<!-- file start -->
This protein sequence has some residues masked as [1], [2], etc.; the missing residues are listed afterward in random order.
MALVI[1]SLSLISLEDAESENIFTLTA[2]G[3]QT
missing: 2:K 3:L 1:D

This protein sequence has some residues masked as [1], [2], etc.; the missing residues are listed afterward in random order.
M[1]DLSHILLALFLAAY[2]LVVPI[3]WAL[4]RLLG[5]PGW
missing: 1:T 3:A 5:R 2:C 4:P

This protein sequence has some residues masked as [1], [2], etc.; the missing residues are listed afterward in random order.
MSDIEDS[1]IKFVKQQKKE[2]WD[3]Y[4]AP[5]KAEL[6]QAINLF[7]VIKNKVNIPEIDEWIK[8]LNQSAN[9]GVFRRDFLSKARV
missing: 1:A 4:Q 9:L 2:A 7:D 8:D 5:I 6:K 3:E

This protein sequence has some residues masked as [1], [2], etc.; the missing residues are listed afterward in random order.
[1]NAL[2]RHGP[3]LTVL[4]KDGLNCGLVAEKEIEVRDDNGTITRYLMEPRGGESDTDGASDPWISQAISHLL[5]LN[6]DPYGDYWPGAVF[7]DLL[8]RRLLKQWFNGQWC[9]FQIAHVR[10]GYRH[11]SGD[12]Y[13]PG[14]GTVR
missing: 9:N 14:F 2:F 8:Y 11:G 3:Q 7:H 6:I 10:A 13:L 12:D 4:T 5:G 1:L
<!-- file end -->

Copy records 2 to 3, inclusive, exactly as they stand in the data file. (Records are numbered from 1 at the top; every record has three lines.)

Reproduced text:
This protein sequence has some residues masked as [1], [2], etc.; the missing residues are listed afterward in random order.
M[1]DLSHILLALFLAAY[2]LVVPI[3]WAL[4]RLLG[5]PGW
missing: 1:T 3:A 5:R 2:C 4:P

This protein sequence has some residues masked as [1], [2], etc.; the missing residues are listed afterward in random order.
MSDIEDS[1]IKFVKQQKKE[2]WD[3]Y[4]AP[5]KAEL[6]QAINLF[7]VIKNKVNIPEIDEWIK[8]LNQSAN[9]GVFRRDFLSKARV
missing: 1:A 4:Q 9:L 2:A 7:D 8:D 5:I 6:K 3:E